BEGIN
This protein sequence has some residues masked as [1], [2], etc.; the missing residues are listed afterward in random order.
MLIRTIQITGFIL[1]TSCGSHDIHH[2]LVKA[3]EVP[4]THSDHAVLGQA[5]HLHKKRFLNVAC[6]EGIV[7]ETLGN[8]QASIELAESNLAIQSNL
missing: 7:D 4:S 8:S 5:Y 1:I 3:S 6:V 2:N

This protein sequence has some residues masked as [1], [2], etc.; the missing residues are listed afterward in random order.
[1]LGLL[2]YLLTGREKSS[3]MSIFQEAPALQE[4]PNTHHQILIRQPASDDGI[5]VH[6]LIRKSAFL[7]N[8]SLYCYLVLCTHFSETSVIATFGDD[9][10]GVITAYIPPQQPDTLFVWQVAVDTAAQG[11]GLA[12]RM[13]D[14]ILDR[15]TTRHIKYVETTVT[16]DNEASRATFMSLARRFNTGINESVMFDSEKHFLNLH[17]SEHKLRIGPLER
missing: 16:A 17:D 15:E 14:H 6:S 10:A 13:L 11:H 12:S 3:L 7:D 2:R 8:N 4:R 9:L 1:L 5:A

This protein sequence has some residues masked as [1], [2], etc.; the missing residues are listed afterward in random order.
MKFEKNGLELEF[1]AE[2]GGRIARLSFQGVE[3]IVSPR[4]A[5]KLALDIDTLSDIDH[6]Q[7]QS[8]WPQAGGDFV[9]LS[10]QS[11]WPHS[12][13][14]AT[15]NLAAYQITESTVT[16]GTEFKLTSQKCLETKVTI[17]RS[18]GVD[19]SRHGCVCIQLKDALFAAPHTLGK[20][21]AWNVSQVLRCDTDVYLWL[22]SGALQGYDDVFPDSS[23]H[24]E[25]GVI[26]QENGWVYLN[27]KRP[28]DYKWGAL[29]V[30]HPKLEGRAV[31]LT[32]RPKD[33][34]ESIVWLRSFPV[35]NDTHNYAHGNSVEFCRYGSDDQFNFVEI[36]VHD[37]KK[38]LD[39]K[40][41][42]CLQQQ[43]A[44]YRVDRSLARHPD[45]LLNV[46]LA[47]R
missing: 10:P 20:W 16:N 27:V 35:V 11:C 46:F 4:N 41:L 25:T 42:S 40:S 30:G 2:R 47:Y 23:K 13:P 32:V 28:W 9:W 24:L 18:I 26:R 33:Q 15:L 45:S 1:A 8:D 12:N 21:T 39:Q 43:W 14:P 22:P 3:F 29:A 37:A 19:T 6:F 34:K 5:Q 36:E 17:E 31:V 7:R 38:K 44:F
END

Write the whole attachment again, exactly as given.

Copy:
This protein sequence has some residues masked as [1], [2], etc.; the missing residues are listed afterward in random order.
MLIRTIQITGFIL[1]TSCGSHDIHH[2]LVKA[3]EVP[4]THSDHAVLGQA[5]HLHKKRFLNVAC[6]EGIV[7]ETLGN[8]QASIELAESNLAIQSNL
missing: 7:D 4:S 8:S 5:Y 1:I 3:S 6:V 2:N

This protein sequence has some residues masked as [1], [2], etc.; the missing residues are listed afterward in random order.
[1]LGLL[2]YLLTGREKSS[3]MSIFQEAPALQE[4]PNTHHQILIRQPASDDGI[5]VH[6]LIRKSAFL[7]N[8]SLYCYLVLCTHFSETSVIATFGDD[9][10]GVITAYIPPQQPDTLFVWQVAVDTAAQG[11]GLA[12]RM[13]D[14]ILDR[15]TTRHIKYVETTVT[16]DNEASRATFMSLARRFNTGINESVMFDSEKHFLNLH[17]SEHKLRIGPLER
missing: 16:A 17:D 15:E 14:H 6:S 10:A 13:L 11:H 12:S 3:L 7:D 2:R 8:N 4:R 9:L 1:L 5:A

This protein sequence has some residues masked as [1], [2], etc.; the missing residues are listed afterward in random order.
MKFEKNGLELEF[1]AE[2]GGRIARLSFQGVE[3]IVSPR[4]A[5]KLALDIDTLSDIDH[6]Q[7]QS[8]WPQAGGDFV[9]LS[10]QS[11]WPHS[12][13][14]AT[15]NLAAYQITESTVT[16]GTEFKLTSQKCLETKVTI[17]RS[18]GVD[19]SRHGCVCIQLKDALFAAPHTLGK[20][21]AWNVSQVLRCDTDVYLWL[22]SGALQGYDDVFPDSS[23]H[24]E[25]GVI[26]QENGWVYLN[27]KRP[28]DYKWGAL[29]V[30]HPKLEGRAV[31]LT[32]RPKD[33][34]ESIVWLRSFPV[35]NDTHNYAHGNSVEFCRYGSDDQFNFVEI[36]VHD[37]KK[38]LD[39]K[40][41][42]CLQQQ[43]A[44]YRVDRSLARHPD[45]LLNV[46]LA[47]R
missing: 10:P 20:W 16:N 27:V 35:V 11:C 46:F 4:N 41:L 25:T 42:S 40:S 30:G 2:R 47:Y 23:K 13:P 32:V 28:W 9:W 24:L 18:I 26:R 33:Q 15:L 45:S 1:A 8:D 12:N 21:T 39:Q 43:W 14:P 22:P 3:F 29:A 37:A 19:T 6:F 34:K 5:Q 36:E 17:E 31:V 7:R 38:K 44:F